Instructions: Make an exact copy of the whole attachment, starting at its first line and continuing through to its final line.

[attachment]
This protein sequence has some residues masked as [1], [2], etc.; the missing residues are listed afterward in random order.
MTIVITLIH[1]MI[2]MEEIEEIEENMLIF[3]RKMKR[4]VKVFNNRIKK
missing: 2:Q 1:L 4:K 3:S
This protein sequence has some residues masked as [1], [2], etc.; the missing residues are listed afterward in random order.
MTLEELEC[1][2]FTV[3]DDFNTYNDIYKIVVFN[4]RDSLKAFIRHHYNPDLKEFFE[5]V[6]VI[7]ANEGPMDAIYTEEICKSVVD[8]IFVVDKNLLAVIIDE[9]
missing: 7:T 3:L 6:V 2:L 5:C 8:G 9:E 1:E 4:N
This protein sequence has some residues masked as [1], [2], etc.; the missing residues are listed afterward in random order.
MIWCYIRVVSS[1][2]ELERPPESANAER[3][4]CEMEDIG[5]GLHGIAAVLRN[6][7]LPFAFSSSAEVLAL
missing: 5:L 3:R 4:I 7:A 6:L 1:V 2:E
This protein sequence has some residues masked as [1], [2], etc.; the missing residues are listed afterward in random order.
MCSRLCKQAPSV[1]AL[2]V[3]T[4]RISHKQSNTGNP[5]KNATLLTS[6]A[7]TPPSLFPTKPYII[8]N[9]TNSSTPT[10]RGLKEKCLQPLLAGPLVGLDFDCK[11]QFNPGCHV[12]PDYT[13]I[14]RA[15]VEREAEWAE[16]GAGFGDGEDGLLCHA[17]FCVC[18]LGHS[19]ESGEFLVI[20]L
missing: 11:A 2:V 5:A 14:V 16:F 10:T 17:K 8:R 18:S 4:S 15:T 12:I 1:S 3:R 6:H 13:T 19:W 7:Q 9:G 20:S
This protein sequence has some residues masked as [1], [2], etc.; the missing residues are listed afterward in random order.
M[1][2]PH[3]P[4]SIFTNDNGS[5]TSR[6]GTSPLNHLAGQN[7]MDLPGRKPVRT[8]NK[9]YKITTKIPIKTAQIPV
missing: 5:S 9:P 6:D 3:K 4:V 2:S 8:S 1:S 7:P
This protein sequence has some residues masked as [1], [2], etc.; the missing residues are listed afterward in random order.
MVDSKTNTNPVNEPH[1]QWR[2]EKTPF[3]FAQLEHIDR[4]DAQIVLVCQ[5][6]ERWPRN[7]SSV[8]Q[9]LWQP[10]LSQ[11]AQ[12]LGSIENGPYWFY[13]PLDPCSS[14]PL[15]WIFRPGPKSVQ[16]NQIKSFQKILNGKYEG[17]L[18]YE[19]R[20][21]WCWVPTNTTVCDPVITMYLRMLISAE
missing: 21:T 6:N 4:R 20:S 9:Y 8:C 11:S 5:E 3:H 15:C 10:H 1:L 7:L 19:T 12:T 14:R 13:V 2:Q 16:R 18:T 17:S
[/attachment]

This protein sequence has some residues masked as [1], [2], etc.; the missing residues are listed afterward in random order.
MTIVITLIH[1]MI[2]MEEIEEIEENMLIF[3]RKMKR[4]VKVFNNRIKK
missing: 2:Q 1:L 4:K 3:S
This protein sequence has some residues masked as [1], [2], etc.; the missing residues are listed afterward in random order.
MTLEELEC[1][2]FTV[3]DDFNTYNDIYKIVVFN[4]RDSLKAFIRHHYNPDLKEFFE[5]V[6]VI[7]ANEGPMDAIYTEEICKSVVD[8]IFVVDKNLLAVIIDE[9]
missing: 7:T 3:L 6:V 2:L 5:C 8:G 9:E 1:E 4:N
This protein sequence has some residues masked as [1], [2], etc.; the missing residues are listed afterward in random order.
MIWCYIRVVSS[1][2]ELERPPESANAER[3][4]CEMEDIG[5]GLHGIAAVLRN[6][7]LPFAFSSSAEVLAL
missing: 5:L 3:R 4:I 7:A 6:L 1:V 2:E
This protein sequence has some residues masked as [1], [2], etc.; the missing residues are listed afterward in random order.
MCSRLCKQAPSV[1]AL[2]V[3]T[4]RISHKQSNTGNP[5]KNATLLTS[6]A[7]TPPSLFPTKPYII[8]N[9]TNSSTPT[10]RGLKEKCLQPLLAGPLVGLDFDCK[11]QFNPGCHV[12]PDYT[13]I[14]RA[15]VEREAEWAE[16]GAGFGDGEDGLLCHA[17]FCVC[18]LGHS[19]ESGEFLVI[20]L
missing: 11:A 2:V 5:A 14:V 16:F 10:T 17:K 8:R 18:S 4:S 15:T 12:I 1:S 3:R 6:H 13:T 19:W 7:Q 9:G 20:S
This protein sequence has some residues masked as [1], [2], etc.; the missing residues are listed afterward in random order.
M[1][2]PH[3]P[4]SIFTNDNGS[5]TSR[6]GTSPLNHLAGQN[7]MDLPGRKPVRT[8]NK[9]YKITTKIPIKTAQIPV
missing: 5:S 9:P 6:D 3:K 4:V 2:S 8:S 1:S 7:P
This protein sequence has some residues masked as [1], [2], etc.; the missing residues are listed afterward in random order.
MVDSKTNTNPVNEPH[1]QWR[2]EKTPF[3]FAQLEHIDR[4]DAQIVLVCQ[5][6]ERWPRN[7]SSV[8]Q[9]LWQP[10]LSQ[11]AQ[12]LGSIENGPYWFY[13]PLDPCSS[14]PL[15]WIFRPGPKSVQ[16]NQIKSFQKILNGKYEG[17]L[18]YE[19]R[20][21]WCWVPTNTTVCDPVITMYLRMLISAE
missing: 21:T 6:N 4:R 20:S 9:Y 8:C 11:S 5:E 3:H 15:C 10:H 1:L 7:L 19:T 12:T 14:R 13:V 2:Q 16:R 18:T 17:S